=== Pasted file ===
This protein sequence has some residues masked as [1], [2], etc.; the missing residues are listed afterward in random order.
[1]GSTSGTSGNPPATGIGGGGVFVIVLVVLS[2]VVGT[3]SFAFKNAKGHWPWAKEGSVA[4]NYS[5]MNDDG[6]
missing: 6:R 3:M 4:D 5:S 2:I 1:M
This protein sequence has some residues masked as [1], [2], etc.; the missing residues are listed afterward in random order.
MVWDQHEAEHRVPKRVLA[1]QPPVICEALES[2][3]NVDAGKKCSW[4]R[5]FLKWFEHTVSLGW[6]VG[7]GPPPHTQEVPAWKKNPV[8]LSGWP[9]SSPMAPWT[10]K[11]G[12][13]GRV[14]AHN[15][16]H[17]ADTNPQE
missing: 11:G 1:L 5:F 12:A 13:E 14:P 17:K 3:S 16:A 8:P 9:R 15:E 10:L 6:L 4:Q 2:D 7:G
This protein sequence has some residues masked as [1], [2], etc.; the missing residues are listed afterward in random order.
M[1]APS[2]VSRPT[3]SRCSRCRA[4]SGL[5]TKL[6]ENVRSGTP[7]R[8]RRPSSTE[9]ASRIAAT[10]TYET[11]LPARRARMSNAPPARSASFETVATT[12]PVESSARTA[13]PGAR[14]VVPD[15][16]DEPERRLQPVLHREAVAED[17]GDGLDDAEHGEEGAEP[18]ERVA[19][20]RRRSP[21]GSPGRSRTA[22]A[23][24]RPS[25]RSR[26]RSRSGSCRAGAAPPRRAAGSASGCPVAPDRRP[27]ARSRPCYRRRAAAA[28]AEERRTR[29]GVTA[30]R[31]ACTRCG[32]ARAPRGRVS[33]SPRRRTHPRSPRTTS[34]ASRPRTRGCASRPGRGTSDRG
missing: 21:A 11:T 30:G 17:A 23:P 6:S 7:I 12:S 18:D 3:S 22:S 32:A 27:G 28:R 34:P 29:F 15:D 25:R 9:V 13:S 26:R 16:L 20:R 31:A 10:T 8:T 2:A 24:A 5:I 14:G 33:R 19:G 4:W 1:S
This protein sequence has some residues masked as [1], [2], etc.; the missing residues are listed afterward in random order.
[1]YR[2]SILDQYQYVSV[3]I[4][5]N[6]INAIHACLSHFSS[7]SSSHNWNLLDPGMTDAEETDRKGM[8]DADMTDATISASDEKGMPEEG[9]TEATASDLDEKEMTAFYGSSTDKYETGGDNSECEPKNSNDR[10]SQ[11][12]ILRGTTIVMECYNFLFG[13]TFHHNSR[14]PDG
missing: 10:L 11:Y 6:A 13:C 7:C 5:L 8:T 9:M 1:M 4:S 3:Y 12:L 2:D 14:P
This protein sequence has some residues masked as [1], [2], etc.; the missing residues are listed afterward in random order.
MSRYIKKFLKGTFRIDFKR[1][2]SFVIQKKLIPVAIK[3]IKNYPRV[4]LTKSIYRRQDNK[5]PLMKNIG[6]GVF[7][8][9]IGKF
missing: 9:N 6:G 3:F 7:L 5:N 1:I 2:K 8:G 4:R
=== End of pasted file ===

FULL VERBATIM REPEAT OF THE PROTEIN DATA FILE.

This protein sequence has some residues masked as [1], [2], etc.; the missing residues are listed afterward in random order.
[1]GSTSGTSGNPPATGIGGGGVFVIVLVVLS[2]VVGT[3]SFAFKNAKGHWPWAKEGSVA[4]NYS[5]MNDDG[6]
missing: 6:R 3:M 4:D 5:S 2:I 1:M
This protein sequence has some residues masked as [1], [2], etc.; the missing residues are listed afterward in random order.
MVWDQHEAEHRVPKRVLA[1]QPPVICEALES[2][3]NVDAGKKCSW[4]R[5]FLKWFEHTVSLGW[6]VG[7]GPPPHTQEVPAWKKNPV[8]LSGWP[9]SSPMAPWT[10]K[11]G[12][13]GRV[14]AHN[15][16]H[17]ADTNPQE
missing: 11:G 1:L 5:F 12:A 13:E 14:P 17:K 3:S 16:A 8:P 9:R 15:E 10:L 6:L 4:Q 2:D 7:G
This protein sequence has some residues masked as [1], [2], etc.; the missing residues are listed afterward in random order.
M[1]APS[2]VSRPT[3]SRCSRCRA[4]SGL[5]TKL[6]ENVRSGTP[7]R[8]RRPSSTE[9]ASRIAAT[10]TYET[11]LPARRARMSNAPPARSASFETVATT[12]PVESSARTA[13]PGAR[14]VVPD[15][16]DEPERRLQPVLHREAVAED[17]GDGLDDAEHGEEGAEP[18]ERVA[19][20]RRRSP[21]GSPGRSRTA[22]A[23][24]RPS[25]RSR[26]RSRSGSCRAGAAPPRRAAGSASGCPVAPDRRP[27]ARSRPCYRRRAAAA[28]AEERRTR[29]GVTA[30]R[31]ACTRCG[32]ARAPRGRVS[33]SPRRRTHPRSPRTTS[34]ASRPRTRGCASRPGRGTSDRG
missing: 21:A 11:T 30:G 17:A 23:P 6:S 7:I 12:S 18:D 3:S 22:S 32:A 27:G 28:R 34:P 29:F 15:D 25:R 9:V 13:S 26:R 16:L 20:R 31:A 10:T 8:T 2:A 24:A 5:I 14:G 33:R 19:G 4:W 1:S
This protein sequence has some residues masked as [1], [2], etc.; the missing residues are listed afterward in random order.
[1]YR[2]SILDQYQYVSV[3]I[4][5]N[6]INAIHACLSHFSS[7]SSSHNWNLLDPGMTDAEETDRKGM[8]DADMTDATISASDEKGMPEEG[9]TEATASDLDEKEMTAFYGSSTDKYETGGDNSECEPKNSNDR[10]SQ[11][12]ILRGTTIVMECYNFLFG[13]TFHHNSR[14]PDG
missing: 10:L 11:Y 6:A 13:C 7:C 5:L 8:T 9:M 1:M 4:S 3:Y 12:L 2:D 14:P
This protein sequence has some residues masked as [1], [2], etc.; the missing residues are listed afterward in random order.
MSRYIKKFLKGTFRIDFKR[1][2]SFVIQKKLIPVAIK[3]IKNYPRV[4]LTKSIYRRQDNK[5]PLMKNIG[6]GVF[7][8][9]IGKF
missing: 9:N 6:G 3:F 7:L 5:N 1:I 2:K 8:G 4:R